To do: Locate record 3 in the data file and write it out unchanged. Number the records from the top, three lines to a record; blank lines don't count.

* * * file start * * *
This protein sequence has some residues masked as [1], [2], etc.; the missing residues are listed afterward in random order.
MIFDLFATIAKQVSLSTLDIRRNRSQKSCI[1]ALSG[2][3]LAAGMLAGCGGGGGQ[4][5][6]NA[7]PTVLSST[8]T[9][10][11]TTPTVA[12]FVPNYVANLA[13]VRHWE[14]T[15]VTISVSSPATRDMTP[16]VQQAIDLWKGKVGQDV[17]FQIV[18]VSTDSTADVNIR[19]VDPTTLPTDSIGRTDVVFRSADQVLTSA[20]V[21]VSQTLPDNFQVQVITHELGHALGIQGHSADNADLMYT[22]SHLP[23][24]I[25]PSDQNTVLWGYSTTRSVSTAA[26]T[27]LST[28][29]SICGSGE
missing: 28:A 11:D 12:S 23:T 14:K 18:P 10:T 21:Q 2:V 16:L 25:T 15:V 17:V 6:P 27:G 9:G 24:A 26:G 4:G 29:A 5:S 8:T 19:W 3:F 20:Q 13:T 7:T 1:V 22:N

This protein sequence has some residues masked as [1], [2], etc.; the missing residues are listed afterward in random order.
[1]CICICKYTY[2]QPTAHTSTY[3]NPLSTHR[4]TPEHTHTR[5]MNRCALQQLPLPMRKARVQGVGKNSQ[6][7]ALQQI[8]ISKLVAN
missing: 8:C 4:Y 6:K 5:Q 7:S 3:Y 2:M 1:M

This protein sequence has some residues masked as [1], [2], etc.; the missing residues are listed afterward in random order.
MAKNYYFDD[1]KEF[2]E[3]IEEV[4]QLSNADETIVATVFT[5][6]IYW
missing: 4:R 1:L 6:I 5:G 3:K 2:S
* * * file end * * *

This protein sequence has some residues masked as [1], [2], etc.; the missing residues are listed afterward in random order.
MAKNYYFDD[1]KEF[2]E[3]IEEV[4]QLSNADETIVATVFT[5][6]IYW
missing: 4:R 1:L 6:I 5:G 3:K 2:S